The question whether to scale to the U.S. or not is among the toughest ones for SaaS founders. As many SaaS founders would acknowledge, the added value is limitless. The U.S. is the largest single market for purchasing software. You can also find numerous financing opportunities, as well as acquisition possibilities once you’ve solidified your business.
Even if you decide that expanding your SaaS business overseas is the right step, there are still a ton of things to settle. When and where to start? How to avoid the biggest traps when managing your overseas operations?
These are all questions that founders with global ambitions ponder on constantly. Throughout all the SaaStock events we have run, we have sought to give stage time to founders to share their learnings and find correlation patterns.
We will do so, once more when SaaStock itself crosses the Atlantic for the very first time with SaaStock on Tour New York on June 20th. One of the key sessions on the day will be on fostering a New York City State of mind with Alexis Lê-Quôc, Tomer Tagrin and Ben Hindman. They will be joined by 25 other superstar speakers, speaking in front of a crowd of 400 SaaS kindred souls, figuring out together the biggest of SaaS questions and challenges. Join us.
Meanwhile, we’ve gathered the wisdom of a number of experienced SaaS founders, advisors, and investors who have all graced the SaaStock stage before on how to scale your business to the exciting market across the Atlantic.
1. Find the right product-market fit across the ocean
Before getting into the questions when and where to grow your business in the vast territories of the U.S., you should prepare for the new market you’d be entering. As Roel de Hoop, General Partner at Prime Ventures, notes, you cannot simply go overseas and expect to sell the same way you did at home.
Instead, you should work on identifying a product-market fit for the new market you’re about to enter. Settling this from the start is important, so you can avoid a ton of disappointments and difficulties later on.
2. The right time is an individual decision
Scaling to the U.S. takes a lot of energy and is a long-haul game. The timing has to make sense for you.
Here a few options:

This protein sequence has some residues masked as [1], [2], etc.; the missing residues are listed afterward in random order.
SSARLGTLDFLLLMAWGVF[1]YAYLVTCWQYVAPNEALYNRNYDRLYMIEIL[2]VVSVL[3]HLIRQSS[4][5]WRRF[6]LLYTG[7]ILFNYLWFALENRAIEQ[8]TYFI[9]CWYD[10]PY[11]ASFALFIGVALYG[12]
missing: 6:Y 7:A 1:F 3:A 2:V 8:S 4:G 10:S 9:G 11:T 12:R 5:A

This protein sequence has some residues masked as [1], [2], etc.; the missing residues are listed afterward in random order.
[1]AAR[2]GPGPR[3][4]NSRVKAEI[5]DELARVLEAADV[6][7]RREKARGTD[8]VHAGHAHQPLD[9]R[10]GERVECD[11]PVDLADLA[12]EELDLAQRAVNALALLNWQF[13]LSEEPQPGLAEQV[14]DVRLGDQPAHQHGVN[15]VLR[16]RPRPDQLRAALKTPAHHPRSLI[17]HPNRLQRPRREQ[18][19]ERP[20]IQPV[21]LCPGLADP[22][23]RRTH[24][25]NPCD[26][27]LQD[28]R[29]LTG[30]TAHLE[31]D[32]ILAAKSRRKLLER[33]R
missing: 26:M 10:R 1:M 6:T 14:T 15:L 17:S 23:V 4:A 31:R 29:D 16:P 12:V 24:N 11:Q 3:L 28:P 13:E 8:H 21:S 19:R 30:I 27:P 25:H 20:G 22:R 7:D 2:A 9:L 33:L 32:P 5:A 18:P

When you want to be a global company from day one
Some companies like Dataiku decide to internationalize early on. Florian Douetteau packed his bags for America quite fast. He managed to hire a small team there, but it was difficult for Dataiku to acknowledge and adapt to the salary differences between France and the U.S.
Eventually, he raised Series A funding from American investors. This was crucial for the proper functioning of Dataiku’s overseas office, as it allowed the company to make better hiring decisions and offer adequate remuneration in the U.S. Having the backing of US investors also gave Dataiku a priceless stamp of approval when it came to large clients like National Public Radio. However, Florian and Dataiku, are more the outlier case, rather than the norm.
When the critical mass of customers demands it
For Rachel Delacour, founder of BIME and now VP at Zendesk, scaling overseas came as a natural and much needed step. BIME is a business intelligence tool that was created in Montpellier, France, far away from the tech noise in California, before getting acquired by Zendesk.
When Rachel and her co-founder (and husband) Nicolas Raspal got a critical mass of traction in the U.S., they had to grasp the opportunity. After raising $3M Series E funding to go to the U.S., they decided to base a local go-to-market sales team in Kansas City, Missouri.
inSided similarly made the move across the Atlantic only after raising funding for that specific purpose. Otherwise it may have been too financially strenuous for the business to take the leap. Its CEO Robin van Lieshout shares that the financing came only after having the strong wish to venture into the new market.
How is such a wish justified, however? It has to come from a clear customer interest. For Adrien Menard, CEO of Botify, it was an overnight trip to Seattle to meet a potential client, which he barely made flying in from Paris. Making a successful sale, he had his validation that Botify could be sold in the US. Even amidst the stress of that, he wouldn’t have moved to the US prior to that validation.
3. Even without a US office, hire a US sales rep
One of the most important hiring questions that any business moving to the U.S. has to face is whether to hire local talent overseas, or move a part of the existing team to the new location. An even more crucial question is whether to create a local go-to-market sales team.
The founder of the Israeli log analytics company Logz.io Tomer Levy kept his team based in Tel Aviv for as long as he could hire enough people there.
But eventually, since half of the market that Logz.io could reach was in the U.S., Tomer saw that having only Israel-based sales people was not working anymore. When the company had more than 100 customers and enough traction, he decided to get an overseas sales representative.